Kirsty Reade shows that sharing your passion and motivating others to get fit can be a hugely rewarding experience
It all began a few years ago. People at work used to make fun of my running, but I knew that they were just jealous. Secretly they wanted to start running too. They knew it was cool. Slowly they started to approach me, saying things like ‘I can’t run for more than a minute’, ‘it makes my face too red’, and ‘it makes me really out of breath’. Finding strength in numbers, six of them tentatively agreed to join me for an introductory running session.
But there were some conditions attached to the agreement. Firstly and most importantly, they were adamant that nobody could know about this. We would be a secret society, we would meet around the corner where nobody could see us in lycra (though, to be fair, none of them were anywhere close to owning any proper running kit at that time), no members could tell anybody else about the existence of the club. So this is how the name of the club came into being: Fight Club. For those unfamiliar with the film – the first rule of Fight Club: you do not talk about Fight Club (http://en.wikiquote.org/wiki/Fight_Club_(film)). Secondly, I would ease them in gently. A plan of 1 minute running, 1 minute walking was drawn up. Thirdly, the key objective was to look good on the beach above all else.
I can’t lie. Those first few sessions were hard. There were lies (‘is the minute up yet?’ – ‘No’), there were bribes (Haribo), there were tantrums (theirs), there was a lot of shouting (mine). But they stuck with it and before they knew it they were running for 10 minutes, 20 minutes, half an hour. 5ks and 10ks were entered, they raced (hungover) dressed as Santa. There was jubilation, there were amazing performances (including far too much outsprinting of me on finishing lines after I’d run the whole way round with them), and proper running kit and even Fight Club t-shirts were purchased. Half marathons were entered and they trained through the winter, 10ks were run in extreme heat in the summer with only minimal whining. There was so much progress and a huge amount of pride on my part.
But it has all been about so much more than the running progress. As their confidence grew they were happy to openly admit to their new hobby and more people joined Fight Club. We all made friends with people we wouldn’t otherwise have come into contact with in different departments at work and the social side of things probably became more important than the running (strangely, more people turned up for the socials than the running nights).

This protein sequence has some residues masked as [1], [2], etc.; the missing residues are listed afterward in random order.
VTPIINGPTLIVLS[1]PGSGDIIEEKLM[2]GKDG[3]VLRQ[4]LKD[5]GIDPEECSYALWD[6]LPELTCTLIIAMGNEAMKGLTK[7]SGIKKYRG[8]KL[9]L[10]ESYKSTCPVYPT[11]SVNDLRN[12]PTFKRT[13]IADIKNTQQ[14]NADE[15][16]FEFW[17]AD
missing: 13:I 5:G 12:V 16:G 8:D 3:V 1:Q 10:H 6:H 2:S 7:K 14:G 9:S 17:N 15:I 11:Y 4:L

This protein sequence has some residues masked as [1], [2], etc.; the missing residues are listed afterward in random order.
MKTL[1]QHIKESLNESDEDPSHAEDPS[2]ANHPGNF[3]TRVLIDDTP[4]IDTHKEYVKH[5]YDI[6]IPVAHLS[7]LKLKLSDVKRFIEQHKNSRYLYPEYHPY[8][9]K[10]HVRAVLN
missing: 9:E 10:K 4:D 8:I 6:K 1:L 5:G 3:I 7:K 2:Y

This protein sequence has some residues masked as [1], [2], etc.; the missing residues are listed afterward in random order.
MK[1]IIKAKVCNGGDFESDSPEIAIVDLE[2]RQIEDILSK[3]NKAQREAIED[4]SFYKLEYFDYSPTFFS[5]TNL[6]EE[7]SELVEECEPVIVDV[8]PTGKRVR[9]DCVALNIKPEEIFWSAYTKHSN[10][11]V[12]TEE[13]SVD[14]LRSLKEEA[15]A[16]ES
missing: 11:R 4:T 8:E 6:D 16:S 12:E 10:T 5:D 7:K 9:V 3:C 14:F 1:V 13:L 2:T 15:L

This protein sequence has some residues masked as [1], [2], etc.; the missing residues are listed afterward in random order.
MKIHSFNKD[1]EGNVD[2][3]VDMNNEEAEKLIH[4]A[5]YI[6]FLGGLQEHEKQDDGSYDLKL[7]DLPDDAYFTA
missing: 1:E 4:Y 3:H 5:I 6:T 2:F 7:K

The experience of starting the group taught me a huge amount about coaching. Everybody seemed to have a different motivation, ranging from fitting into dresses and getting ‘beach fit’ (‘can you get me beach fit in a week?’) to running a marathon or pushing themselves to a 1.40 half marathon. It’s easy to assume that everybody wants to go further, quicker, or train for a race but that just isn’t the case. A lot of people run for fun, to be sociable, to lose weight, or to gain fitness for another sport. Unless we understand what drives them, we can’t coach or motivate them. If they’re not motivated they won’t turn up and they won’t improve.
I leave my company for a new job in a few weeks and Fight Club is without doubt the thing I will miss the most. I don’t think that anybody who’s ever been in a running group or a club would be surprised by that. I’ve made great friends, I’ve learned a lot about coaching, it’s given me an insight into all the hang-ups people have when they start running, it’s given me ideas about getting people who don’t think they like running to run, and hopefully Fight Club’s fitness has improved. One thing I know for sure is that I’ve got a lot more out of it than they have.
Thanks for everything, Fight Club, and keep on running.
I’d describe myself as borderline obsessed with running, racing, reading about running, and watching others run so hopefully I’m fairly typical of Run247’s visitors. I tend to do longer races, particularly off-road marathons and ultras, but am pretty much a fan of any distance. The thing I get the biggest kick out of is being involved in my running club, Didcot Runners, encouraging people to get into running through a group I have in Oxford, and coaching runners to improve.